The first time I saw Lock, Stock, I hadn't yet watched Pulp Fiction. My family had upgraded to a new cable plan and we had IFC, but we didn't yet have a TV that provided any kind of instant viewing guide, and so I saw what I now think of as the film's centerpiece, the stick-up in the weed growers' den, without knowing what I was seeing. I watched half of the scene in my parents' room (the only one with extended cable), had to go downstairs to eat and then by the time I was able to get back to that TV, the movie was over. I spent at least a week trying to figure out what I had watched. Eventually I watched some other movie to completion and in the between-film ads, IFC announced they were playing Lock, Stock again in a week, and I knew the name of the thing I had thought was so cool.
Now I see that scene is ripping off the Alexis Arquette one in Pulp Fiction, creating confrontation between two groups in one room while a person with a huge gun sits in the next one, waiting to escalate things. At the time, when I loved Lord of the Rings and The Royal Tenenbaums, though-- my god, I had never seen anything this gritty. The film stock was so muddy, Guy Ritchie may as well have been shooting on audio cassette, and through the grain I watched a couple stoners with a BB gun try to fend off gangsters with shotguns. And then the Alexis Arquette moment-- a sleeping stoner wakes under a pile of blankets and, still undiscovered, grabs a giant machine gun and fires it in super slow-mo, cutting a couple of the gangsters down. Tension builds and then a character you may have forgotten hulks out and turns a squabble into a Rambo liberation, all while everybody's yelling in thick British slang I couldn't totally translate.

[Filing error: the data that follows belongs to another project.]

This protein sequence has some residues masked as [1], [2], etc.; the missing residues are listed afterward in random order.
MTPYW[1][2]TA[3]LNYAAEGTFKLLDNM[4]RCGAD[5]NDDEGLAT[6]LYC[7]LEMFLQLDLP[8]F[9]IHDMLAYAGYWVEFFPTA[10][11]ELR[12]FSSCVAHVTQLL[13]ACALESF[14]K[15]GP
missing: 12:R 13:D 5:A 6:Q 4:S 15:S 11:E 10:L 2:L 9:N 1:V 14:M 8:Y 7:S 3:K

I ended up watching that scene and the big final blow-out, where all the various parties we've been following converge to the theme from Zorba the Greek, dozens of times. I'd watch the whole thing-- there was a time I could hit pause at any point and explain the plot lines to you-- but I was so enamored with DVD Scene Selection menus that, more often than not, I'd skip around. When I wasn't watching scenes on loop, I was listening to little pieces of the film's dialogue on the soundtrack CD. If Tarantino didn't invent the five-second-long clip of film audio interstitials in movie soundtracks, he popularized it, and that's a sentiment you can play madlibs with all day.